Generally I’m not a big fan of jazz-rock, at least not unless it’s way heavy on the rock and maybe just has a few jazz flourishes. That’s not to say I don’t like jazz – because I do. But I don’t know. Some things merge really well together, like grilled cheese sandwiches and tomato soup. Others are both good on their own but not so much together, like seafood and pizza. Maybe those are horrible apologies, but I still shudder at the thought of seafood on my pizza.
I wrote about BjörnThoroddsen’s 1982 album Svif a couple of years ago, though I’m pretty sure I haven’t listened to it since. I’ve come across some of his other records here and there but never bought any of them. I’m not even sure exactly where I came across this copy of his self-titled 1985 release when we were in Iceland, but it was probably Lucky Records. It got some extra points for being signed and because of the cover image, which I think is excellent. I’m 99% sure this was taken at what is now Perlan, one of the more recognizable landmarks in Reykjavik not only for its style but also because it’s high up on a hill overlooking the city. The site was originally home to some huge hot water storage tanks (geothermally heated water is everywhere in Iceland; you will never run out of hot water in the shower, though you may give yourself third degree burns), which I believe is what we’re seeing in this photo. In 1991 the whole thing was cleaned up and a big glass dome put on top, which holds a restaurant and meeting space as well as providing amazing views of Reykjavik.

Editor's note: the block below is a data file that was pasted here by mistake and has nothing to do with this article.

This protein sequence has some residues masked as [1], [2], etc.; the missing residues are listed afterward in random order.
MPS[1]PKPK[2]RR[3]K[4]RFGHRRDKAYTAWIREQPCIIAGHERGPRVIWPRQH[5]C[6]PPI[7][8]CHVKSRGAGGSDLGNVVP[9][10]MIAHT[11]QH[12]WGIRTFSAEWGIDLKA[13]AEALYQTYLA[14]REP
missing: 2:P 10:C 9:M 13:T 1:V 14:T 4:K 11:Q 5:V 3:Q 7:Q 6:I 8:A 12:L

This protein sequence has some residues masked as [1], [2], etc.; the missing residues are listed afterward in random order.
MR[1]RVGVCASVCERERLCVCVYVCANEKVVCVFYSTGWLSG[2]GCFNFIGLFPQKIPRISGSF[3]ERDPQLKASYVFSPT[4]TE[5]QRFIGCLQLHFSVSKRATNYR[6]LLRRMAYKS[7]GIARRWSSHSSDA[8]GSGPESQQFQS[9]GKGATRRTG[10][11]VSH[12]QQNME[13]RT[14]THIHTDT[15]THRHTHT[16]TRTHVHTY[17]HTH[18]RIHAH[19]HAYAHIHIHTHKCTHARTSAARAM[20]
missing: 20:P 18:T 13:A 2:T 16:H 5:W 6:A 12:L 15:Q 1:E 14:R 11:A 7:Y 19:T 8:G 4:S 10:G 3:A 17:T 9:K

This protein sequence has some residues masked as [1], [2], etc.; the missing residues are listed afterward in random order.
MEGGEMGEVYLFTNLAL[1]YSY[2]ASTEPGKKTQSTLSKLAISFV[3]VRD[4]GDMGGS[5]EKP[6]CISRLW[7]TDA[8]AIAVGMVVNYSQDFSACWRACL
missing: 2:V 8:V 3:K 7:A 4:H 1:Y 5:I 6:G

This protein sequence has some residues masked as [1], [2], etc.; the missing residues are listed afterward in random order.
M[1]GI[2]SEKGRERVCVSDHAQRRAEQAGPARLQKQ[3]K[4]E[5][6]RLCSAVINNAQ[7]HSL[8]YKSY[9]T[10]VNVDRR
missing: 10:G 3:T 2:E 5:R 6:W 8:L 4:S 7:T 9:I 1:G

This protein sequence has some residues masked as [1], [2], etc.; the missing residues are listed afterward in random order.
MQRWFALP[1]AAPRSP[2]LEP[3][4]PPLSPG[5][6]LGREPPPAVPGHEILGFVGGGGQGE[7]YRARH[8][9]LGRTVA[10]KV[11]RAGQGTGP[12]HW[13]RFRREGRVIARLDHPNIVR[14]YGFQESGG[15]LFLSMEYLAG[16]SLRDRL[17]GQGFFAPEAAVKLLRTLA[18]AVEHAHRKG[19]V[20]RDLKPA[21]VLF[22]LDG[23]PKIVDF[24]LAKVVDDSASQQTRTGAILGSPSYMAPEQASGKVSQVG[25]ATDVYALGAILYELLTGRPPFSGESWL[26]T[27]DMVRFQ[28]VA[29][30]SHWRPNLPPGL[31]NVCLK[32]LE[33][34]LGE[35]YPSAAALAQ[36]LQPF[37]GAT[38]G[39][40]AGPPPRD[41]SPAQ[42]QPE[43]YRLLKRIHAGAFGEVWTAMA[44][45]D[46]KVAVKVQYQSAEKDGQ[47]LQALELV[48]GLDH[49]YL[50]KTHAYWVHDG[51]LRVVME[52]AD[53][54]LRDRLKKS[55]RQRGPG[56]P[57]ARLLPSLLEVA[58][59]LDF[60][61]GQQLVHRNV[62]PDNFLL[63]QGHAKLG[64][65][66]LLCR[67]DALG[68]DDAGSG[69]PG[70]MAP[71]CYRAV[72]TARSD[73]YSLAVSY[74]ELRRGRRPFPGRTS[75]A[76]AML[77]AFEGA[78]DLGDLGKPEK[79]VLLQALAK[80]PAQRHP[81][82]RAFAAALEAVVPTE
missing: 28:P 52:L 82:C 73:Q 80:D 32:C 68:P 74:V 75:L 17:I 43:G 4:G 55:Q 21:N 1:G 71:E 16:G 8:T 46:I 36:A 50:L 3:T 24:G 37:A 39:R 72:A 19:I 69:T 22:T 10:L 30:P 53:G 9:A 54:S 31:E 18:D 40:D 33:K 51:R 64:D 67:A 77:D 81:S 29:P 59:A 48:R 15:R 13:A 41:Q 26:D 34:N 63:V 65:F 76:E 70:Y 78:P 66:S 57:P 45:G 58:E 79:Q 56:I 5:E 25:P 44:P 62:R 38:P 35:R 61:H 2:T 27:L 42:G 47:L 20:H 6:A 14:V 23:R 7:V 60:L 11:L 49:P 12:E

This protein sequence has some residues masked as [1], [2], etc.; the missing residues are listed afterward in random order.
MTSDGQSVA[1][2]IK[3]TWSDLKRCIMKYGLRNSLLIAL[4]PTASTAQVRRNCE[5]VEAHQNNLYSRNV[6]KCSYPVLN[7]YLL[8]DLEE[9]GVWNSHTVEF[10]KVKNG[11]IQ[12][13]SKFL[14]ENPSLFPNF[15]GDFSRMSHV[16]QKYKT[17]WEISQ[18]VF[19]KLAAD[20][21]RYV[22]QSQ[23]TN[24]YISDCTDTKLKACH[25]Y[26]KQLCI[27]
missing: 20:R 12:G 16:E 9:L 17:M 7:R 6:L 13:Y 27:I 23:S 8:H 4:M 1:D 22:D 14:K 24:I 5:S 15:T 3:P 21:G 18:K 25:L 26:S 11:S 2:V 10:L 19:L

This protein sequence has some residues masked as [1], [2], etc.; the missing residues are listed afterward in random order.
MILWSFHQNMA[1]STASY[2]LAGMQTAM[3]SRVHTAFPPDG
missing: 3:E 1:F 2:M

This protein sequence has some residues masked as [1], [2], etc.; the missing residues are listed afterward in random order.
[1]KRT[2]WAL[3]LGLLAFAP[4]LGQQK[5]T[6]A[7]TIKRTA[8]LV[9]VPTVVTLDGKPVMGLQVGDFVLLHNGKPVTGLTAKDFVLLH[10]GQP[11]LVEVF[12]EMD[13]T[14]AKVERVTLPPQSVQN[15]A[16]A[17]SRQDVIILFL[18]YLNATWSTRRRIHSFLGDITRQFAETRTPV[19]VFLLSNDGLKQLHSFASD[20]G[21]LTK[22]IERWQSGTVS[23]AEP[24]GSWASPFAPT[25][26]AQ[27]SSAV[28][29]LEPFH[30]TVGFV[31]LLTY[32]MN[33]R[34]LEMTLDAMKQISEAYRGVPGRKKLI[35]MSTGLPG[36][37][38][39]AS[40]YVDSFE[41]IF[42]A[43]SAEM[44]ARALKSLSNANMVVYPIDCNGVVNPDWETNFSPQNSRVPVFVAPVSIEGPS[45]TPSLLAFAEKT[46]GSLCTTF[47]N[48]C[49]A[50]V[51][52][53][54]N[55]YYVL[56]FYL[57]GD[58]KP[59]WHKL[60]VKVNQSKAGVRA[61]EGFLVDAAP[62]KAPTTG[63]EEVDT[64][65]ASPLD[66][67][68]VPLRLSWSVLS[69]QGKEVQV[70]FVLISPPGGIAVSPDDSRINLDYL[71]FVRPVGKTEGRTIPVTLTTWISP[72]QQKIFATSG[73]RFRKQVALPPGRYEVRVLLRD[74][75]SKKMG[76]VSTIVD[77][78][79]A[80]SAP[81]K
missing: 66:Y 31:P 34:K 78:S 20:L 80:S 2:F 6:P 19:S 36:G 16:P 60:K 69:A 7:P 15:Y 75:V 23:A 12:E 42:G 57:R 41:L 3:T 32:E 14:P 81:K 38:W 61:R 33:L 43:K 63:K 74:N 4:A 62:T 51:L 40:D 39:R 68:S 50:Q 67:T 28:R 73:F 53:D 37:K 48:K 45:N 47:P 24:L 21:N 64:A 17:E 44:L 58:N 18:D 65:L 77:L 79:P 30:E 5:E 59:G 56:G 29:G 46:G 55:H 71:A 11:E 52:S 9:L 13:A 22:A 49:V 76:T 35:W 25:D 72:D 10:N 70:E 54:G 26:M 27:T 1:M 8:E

The playing of bassist Skúli Sverrisson is the high point of Björn Thoroddsen, with Sverrisson seriously getting his funk on during a number of tracks, most notably “Vart Og Hvítt.” Thoroddsen’s guitar work reminds me of a sort of combination of Steve Vai and the quieter, slower stuff by Eddie Van Halen. But don’t be fooled – this isn’t a rock record, so don’t expect that kind of playing. If I was going to drop this into a radio format genre it would be something along the lines of smooth jazz or the dreaded adult contemporary. The entire thing is instrumental, with the exception of the opening track “Litla Lína,” and while there’s some excellent playing here, to me Björn Thoroddsen is background music, something to play during a dinner party, or while I’m reading a book perhaps. That’s not intended as a dis, it just isn’t the kind of thing I’m going to sit down and actively listen to.